Study: Election Tied Post-Debates, But Republicans Hold Edge
WASHINGTON (CBS DC) — The presidential campaign enters its final week, and Barack Obama has failed to regain much of the support that he lost in the days following the first presidential debate, and the race is now even among likely voters at 47 percent – and the exact same support Mitt Romney.
The latest national survey by the Pew Research Center for the People & the Press, conducted Oct. 24-28 among 1,678 registered voters, including 1,495 likely voters, finds Obama holding a statistically insignificant two-point edge among registered voters: 47 percent to 45 percent.
When the sample is narrowed to likely voters, the balance of opinion shifts slightly in Romney’s direction, as it did in early October. This reflects Romney’s turnout advantage over Obama, which could loom larger as Election Day approaches.
In the October surveys, more Republicans and Republican leaners than Democrats and Democratic leaners are predicted to be likely voters. In September, the gap was more modest.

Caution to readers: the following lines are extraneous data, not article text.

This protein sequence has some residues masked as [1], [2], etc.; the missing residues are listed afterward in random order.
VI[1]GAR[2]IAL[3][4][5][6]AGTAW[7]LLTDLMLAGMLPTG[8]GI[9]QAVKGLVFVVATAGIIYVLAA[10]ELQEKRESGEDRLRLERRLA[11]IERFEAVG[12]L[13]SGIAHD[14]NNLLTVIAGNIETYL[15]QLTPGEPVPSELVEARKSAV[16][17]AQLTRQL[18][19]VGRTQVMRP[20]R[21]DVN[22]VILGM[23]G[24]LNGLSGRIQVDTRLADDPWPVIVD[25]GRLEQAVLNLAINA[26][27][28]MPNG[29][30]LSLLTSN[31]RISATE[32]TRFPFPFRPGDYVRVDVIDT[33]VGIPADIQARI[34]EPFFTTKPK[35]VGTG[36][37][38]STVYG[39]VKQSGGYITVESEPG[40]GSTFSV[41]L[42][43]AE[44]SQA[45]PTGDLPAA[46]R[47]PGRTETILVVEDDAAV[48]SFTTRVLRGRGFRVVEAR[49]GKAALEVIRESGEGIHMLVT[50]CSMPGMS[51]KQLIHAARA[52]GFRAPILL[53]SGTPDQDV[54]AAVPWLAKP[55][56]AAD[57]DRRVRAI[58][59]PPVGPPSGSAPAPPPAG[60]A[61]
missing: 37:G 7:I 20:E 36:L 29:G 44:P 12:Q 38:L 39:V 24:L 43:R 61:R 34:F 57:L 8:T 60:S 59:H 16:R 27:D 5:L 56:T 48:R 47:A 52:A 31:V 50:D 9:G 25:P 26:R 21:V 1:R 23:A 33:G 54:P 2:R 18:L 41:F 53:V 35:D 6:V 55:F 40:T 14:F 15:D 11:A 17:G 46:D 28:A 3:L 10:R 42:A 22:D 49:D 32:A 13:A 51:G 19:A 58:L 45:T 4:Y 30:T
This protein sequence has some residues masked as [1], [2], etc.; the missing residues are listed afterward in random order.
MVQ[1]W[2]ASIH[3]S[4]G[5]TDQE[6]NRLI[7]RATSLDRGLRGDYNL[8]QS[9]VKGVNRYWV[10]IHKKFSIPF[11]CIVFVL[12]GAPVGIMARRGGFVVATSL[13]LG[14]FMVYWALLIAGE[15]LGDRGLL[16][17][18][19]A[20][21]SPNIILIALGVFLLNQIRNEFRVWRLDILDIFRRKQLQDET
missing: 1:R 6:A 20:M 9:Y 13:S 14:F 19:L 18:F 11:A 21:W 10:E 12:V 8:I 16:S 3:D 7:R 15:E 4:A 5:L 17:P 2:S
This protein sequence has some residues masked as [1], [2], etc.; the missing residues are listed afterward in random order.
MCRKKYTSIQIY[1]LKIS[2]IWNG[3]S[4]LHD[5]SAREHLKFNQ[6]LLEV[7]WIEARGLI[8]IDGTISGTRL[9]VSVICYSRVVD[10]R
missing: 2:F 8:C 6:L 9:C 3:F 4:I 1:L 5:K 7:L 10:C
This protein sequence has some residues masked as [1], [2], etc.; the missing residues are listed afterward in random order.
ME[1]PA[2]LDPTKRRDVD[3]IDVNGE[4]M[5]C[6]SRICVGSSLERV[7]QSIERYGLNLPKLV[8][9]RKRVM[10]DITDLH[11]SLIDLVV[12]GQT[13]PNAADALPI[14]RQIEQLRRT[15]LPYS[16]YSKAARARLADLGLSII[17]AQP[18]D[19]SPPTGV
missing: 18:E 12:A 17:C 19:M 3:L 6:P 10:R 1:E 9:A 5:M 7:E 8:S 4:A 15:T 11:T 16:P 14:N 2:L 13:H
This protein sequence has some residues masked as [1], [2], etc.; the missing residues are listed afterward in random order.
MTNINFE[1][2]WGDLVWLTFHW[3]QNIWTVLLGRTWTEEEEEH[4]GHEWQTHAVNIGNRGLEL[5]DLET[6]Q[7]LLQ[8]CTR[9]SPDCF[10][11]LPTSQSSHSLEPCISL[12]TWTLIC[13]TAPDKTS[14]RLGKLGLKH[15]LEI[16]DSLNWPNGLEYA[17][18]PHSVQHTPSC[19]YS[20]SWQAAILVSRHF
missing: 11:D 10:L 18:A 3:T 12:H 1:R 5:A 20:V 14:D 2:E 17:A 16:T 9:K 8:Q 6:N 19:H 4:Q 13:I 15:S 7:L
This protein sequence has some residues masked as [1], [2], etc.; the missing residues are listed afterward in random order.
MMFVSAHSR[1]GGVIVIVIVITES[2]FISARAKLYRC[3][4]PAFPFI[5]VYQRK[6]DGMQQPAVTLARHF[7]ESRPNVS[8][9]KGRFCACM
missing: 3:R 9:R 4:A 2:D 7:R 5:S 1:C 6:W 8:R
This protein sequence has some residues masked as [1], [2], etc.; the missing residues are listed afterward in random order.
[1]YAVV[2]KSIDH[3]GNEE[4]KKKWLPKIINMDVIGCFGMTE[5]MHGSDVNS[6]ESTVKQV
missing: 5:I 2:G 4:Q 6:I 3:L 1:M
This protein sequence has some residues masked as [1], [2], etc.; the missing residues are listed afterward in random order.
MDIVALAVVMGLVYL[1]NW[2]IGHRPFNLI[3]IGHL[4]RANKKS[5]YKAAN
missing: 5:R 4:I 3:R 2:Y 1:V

Surveys over the past month have found Republicans becoming much more upbeat about the race and about Mitt Romney himself.
More Republicans now see the campaign as interesting and informative. And compared with September, a greater proportion of Romney voters now say they are voting for him rather than against Obama.
The deadlock in candidate support continues to reflect the offsetting strengths and weaknesses of the two candidates. Romney’s personal image has improved substantially since the summer, and his favorability rating among registered voters (50 percent) is now about the same as Obama’s (52 percent).
But Obama continues to lead his rival on many personal characteristics and issues. Obama is seen as the candidate with more moderate positions on issues and as more willing to work with members of the other party. He also holds wide advantages on empathy and consistency. Obama leads Romney by about two-to-one (59 percent to 31 percent) as the candidate who connects well with ordinary Americans, and by 51 percent to 36 percent as the candidate who takes consistent positions on issues.
The poll finds that this year’s debates collectively have had a much more positive impact on opinions of Romney than on views of Obama. Twice as many voters say they have a better opinion of Romney as a result of the debates than say that about Obama (36 percent vs. 18 percent).